Finishing out water based poly and applying poly to vertical surfaces

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Forum topic by Bill217 posted 10-19-2017 01:19 PM 656 views 0 times favorited 4 replies Add to Favorites Watch
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2 posts in 992 days

10-19-2017 01:19 PM

Topic tags/keywords: water based poly verethayne vertical

I’m extremely new to top coats and wood finishing. My wife asked me to redo our kitchen cabinets so I purchased one of those Rustoleum Kitchen Transformation kits and went at it. I had read online that the topcoat that comes with the kit was not good quality so I went and purchased some water based Verethayne. The reason I went water based was because my kitchen cabinets are white and I did not want the finish to yellow with an oil based finish. I added some general finishes extender to keep it open a little longer to level out and it seems to be doing a good job.

My question(s) are 1)what is the proper way to finish off water based poly? I’ve seen online some people say to apply coats every 2 hours without sanding in between (since its a water based poly) and I’ve seen others say no matter what you should sand in between every coat. Also I see people stating after the last coat to use 0000 steel wool to polish it out and then follow up with some wax. I’m curious what the best way is to finish off my project, especially since its on painted cabinets (using latex paint)? I’m using a semi gloss top coat since its in my kitchen. I’m planning on putting 3-5 coats on the cabinets since I read water based poly isnt as strong as oil based poly. And 2) what would be the best way to apply the poly to my vertical cabinet frames inside? I’m worried about runs, especially since I added the extender. I’ve been using a good quality synthetic brush. Any help is greatly appreciated!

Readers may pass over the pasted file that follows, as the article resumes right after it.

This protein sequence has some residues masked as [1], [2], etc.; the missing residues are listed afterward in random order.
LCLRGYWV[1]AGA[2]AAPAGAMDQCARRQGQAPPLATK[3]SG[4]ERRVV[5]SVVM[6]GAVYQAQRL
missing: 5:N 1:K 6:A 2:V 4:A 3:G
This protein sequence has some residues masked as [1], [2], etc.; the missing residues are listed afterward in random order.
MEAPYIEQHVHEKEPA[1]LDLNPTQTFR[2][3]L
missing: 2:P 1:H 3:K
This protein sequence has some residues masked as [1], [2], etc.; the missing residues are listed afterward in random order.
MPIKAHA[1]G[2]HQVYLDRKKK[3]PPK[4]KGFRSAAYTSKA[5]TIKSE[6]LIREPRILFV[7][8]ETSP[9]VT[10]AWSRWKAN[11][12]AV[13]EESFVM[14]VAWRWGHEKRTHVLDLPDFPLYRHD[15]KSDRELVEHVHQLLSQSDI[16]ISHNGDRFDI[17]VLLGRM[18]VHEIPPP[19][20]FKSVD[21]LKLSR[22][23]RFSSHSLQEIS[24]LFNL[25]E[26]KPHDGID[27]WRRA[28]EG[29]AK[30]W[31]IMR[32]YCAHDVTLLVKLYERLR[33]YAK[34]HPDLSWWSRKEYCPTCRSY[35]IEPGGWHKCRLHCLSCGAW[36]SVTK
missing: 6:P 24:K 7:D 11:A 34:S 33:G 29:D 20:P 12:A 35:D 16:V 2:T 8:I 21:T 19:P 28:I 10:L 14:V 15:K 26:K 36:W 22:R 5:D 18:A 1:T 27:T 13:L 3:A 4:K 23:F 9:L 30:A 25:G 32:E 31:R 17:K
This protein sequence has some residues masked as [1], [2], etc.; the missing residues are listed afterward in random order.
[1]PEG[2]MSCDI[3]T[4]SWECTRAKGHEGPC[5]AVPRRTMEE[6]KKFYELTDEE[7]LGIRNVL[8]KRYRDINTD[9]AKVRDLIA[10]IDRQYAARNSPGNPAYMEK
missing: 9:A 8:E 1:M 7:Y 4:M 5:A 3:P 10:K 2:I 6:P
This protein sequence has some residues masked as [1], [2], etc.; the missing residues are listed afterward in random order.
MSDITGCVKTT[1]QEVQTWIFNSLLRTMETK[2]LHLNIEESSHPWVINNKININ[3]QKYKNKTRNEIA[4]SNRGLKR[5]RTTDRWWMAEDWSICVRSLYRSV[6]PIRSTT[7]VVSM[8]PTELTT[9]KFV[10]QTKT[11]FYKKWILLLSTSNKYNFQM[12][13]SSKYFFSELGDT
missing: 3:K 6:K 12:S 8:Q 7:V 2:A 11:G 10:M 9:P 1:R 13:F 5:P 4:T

4 replies so far

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13386 posts in 3152 days

#1 posted 10-20-2017 12:51 AM

Follow the manufacturer directions. They have the most experience with the product and the most to gain or lose.

Recently I used a paint roller to apply waterbase poly and it worked well. I put on 3 coats, sanding between with 320, and then sanded the final coat with 600 grit and buffed with wax. Turned out great. I was going for flat or satin.

-- Rick M,

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2 posts in 992 days

#2 posted 10-20-2017 01:54 AM

You didn’t have issues with bubbles, etc using a roller? I’ve always heard foam brushes and rollers put oxygen in the poly and cause bubbles

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13386 posts in 3152 days

#3 posted 10-20-2017 02:45 AM

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1147 posts in 1363 days

#4 posted 10-20-2017 11:07 AM

1 Times when water based polyurethane was not as strong as the oil basef are long gone.
2. It does not matter what kind of base is when it comes to sanding between coats. You always do it to gradualy remove al imperfections. If someone tells you not to do it for water based he probably never tried finishing anything.
3. It seems you decided to start your learning experience on a very large project. Nothing is wrong with that but be prepared to spend 12-15K on the kitchen remodeling you will want to fo immediately after refinishing :-)

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